Hey, I'm James.


Full Name: James Edward Trenda
Hometown: Germantown, Maryland
Height: 6-feetish (with shoes)
Birthday: September 27
Favorite food: Anything that takes less than 30 minutes to cook and anything that takes more than 8 hours to cook.
Favorite movie: Gladiator
Favorite foodie TV shows: Chopped – because there’s always an ingredient I’ve never heard of before. Tyler’s Ultimate – because it’s calming and I know I’m going to want whatever he’s cooking. And Cutthroat Kitchen – because the auction items are hilarious.
Favorite non-foodie TV shows: King of Queens, Seinfeld, Everybody Loves Raymond and Conan (O’Brien)
Favorite bands/artists: The Starting Line. Sam Smith. Paramore. Katy Perry. Drake. Ed Sheeran. Taking Back Sunday. Maroon 5. Rihanna. Jason Derulo – to name a few.
Favorite quote:“A person’s greatest strength is knowing where they’re weakest.” – Chef Curtis Stone on an episode of Top Chef Masters.
Favorite TV chef: Tyler Florence followed closely by Alton Brown (only because all Alton seems to do is host nowadays).
Favorite life moment: That day I went on that road trip with that girl.
A pet peeve: People who wear glasses when it is not optically necessary. Also, people who don’t wear glasses, but probably should.


“The act of eating what the earth has sown is perhaps the most intimate experience one can have with nature.”

I don’t know who said that, but I tend to agree.

Hi. I’m James. Not Jim. Not Jimmy. Not Jimbo Billy Bob (only Mom can call me that). Just James. In high school, most people called me by my last name. I don’t know why. I guess that’s just what you do when you have one of those last names.

So how did I get here? I mean, what’s the point of this blog and why should you stick around? Well, those are excellent questions. Thanks for asking. I could probably answer them very simply by saying it was inevitable and if you don’t like my food or photography, I will at least entertain you with my words. But hopefully, you will like the other stuff, too.

In late 2012, around the new year, my wife, Mary Lynn, came across something called Paleo. She’s an RD and is fascinated by anything that has to do with nutrition, so naturally she became intrigued and enthusiastic about the Paleo movement. I use the term “movement” loosely with the understanding that there is nothing new about it. Sadly, and I do mean sadly, we’ve been duped into thinking differently about food – that it comes from a box with confusing labels and catch phrases and unverified claims plastered all over it in order to distract from the truth. Or worse yet, that food comes from a drive-thru window. Knowing that I too appreciate a healthy lifestyle, Mary shared this information with me and asked if we could buy Diane’s book. So we did that and lived happily ever after.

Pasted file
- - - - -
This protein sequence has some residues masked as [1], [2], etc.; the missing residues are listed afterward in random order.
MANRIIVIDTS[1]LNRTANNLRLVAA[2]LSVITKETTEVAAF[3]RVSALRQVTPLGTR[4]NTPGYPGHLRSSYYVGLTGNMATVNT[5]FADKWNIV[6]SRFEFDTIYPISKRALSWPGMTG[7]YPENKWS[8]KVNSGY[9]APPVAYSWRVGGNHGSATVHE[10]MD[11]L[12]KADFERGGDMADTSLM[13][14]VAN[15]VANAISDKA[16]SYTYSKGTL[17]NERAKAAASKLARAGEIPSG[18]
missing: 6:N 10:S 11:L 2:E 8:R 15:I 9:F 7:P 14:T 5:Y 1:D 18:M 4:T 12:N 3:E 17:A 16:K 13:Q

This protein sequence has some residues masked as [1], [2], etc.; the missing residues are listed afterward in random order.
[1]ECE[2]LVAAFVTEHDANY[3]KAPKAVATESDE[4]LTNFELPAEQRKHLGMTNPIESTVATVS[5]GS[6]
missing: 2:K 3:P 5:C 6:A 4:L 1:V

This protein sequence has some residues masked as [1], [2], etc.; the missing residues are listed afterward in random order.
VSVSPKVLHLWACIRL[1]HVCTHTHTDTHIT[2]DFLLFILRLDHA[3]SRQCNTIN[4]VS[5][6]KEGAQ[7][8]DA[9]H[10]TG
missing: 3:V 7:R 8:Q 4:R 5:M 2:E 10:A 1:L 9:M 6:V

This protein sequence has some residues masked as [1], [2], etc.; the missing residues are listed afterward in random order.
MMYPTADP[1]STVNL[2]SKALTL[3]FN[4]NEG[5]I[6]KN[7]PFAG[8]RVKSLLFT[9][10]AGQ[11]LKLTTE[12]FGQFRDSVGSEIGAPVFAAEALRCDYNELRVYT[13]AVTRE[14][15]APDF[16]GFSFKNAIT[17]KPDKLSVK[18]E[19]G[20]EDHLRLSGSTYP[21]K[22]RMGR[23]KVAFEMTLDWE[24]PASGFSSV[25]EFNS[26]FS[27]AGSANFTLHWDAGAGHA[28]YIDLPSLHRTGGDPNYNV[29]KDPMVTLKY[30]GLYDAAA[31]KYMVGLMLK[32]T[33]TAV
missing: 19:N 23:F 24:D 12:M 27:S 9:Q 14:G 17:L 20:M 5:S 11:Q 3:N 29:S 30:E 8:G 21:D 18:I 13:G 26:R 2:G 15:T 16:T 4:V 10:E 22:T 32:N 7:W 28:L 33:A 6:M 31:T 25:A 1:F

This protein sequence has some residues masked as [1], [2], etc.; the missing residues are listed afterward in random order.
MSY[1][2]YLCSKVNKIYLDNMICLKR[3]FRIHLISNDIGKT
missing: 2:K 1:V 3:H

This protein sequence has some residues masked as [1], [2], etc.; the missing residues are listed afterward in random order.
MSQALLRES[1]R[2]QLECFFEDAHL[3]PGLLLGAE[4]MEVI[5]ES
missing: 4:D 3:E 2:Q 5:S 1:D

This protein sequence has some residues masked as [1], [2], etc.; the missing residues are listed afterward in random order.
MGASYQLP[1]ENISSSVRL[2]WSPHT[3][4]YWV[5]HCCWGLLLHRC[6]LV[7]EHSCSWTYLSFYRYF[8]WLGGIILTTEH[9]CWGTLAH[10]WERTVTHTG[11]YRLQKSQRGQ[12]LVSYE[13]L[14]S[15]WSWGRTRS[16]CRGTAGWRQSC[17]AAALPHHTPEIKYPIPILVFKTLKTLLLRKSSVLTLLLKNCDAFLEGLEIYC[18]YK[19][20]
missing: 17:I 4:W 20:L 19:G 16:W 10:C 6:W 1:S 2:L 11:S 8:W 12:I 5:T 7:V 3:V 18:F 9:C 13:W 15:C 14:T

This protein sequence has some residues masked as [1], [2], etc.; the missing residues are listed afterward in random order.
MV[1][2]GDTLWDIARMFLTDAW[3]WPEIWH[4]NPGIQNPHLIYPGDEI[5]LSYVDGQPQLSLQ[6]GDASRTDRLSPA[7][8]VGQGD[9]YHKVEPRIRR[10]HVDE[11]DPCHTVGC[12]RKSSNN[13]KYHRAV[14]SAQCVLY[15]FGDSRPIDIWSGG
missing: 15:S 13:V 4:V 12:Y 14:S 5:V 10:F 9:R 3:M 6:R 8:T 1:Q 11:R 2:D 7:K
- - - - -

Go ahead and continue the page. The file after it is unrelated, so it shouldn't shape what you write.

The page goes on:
You can’t taste the beauty and energy of the earth in a Twinkie. – Astrid Alauda

I’m being facetious of course because it can actually be very difficult to make the transition from the Standard American Diet to a much better one. But we did it, and so can anyone else for that matter. I’m proud to say that my mom is now on board and is losing weight like never before. That’s not to say that she was morbidly obese or plagued with health problems, but I’m so proud of her for finally taking control of her own health. I can sense her already tearing up (or L.O.L.ing) so let’s move on.

Unlike many who transition to this lifestyle, I do not have any glaring symptoms or signs of poor health. I did not choose to eat this way because I felt I had no other choice. For all intents and purposes, I was very healthy before I ever heard the term Paleo. And I use the term healthy loosely because I wasn’t necessarily eating as healthy as it might have seemed. In fact, before I started down this road to better nutrition, I was going to Panera Bread at least once a day for breakfast, if not also for lunch. “At least it’s not McDonald’s,” I’d justify to myself. But it’s not like I was getting salads. My answer to “An apple or chips?” was “I’ll take that cookie … and throw in that cheese danish while you’re at it.” And if Mary didn’t want her baguette, I had no problem finishing that off, too. And I never gained an ounce. OK, maybe a few, but seriously, I should probably have been at least 20 pounds overweight at that time.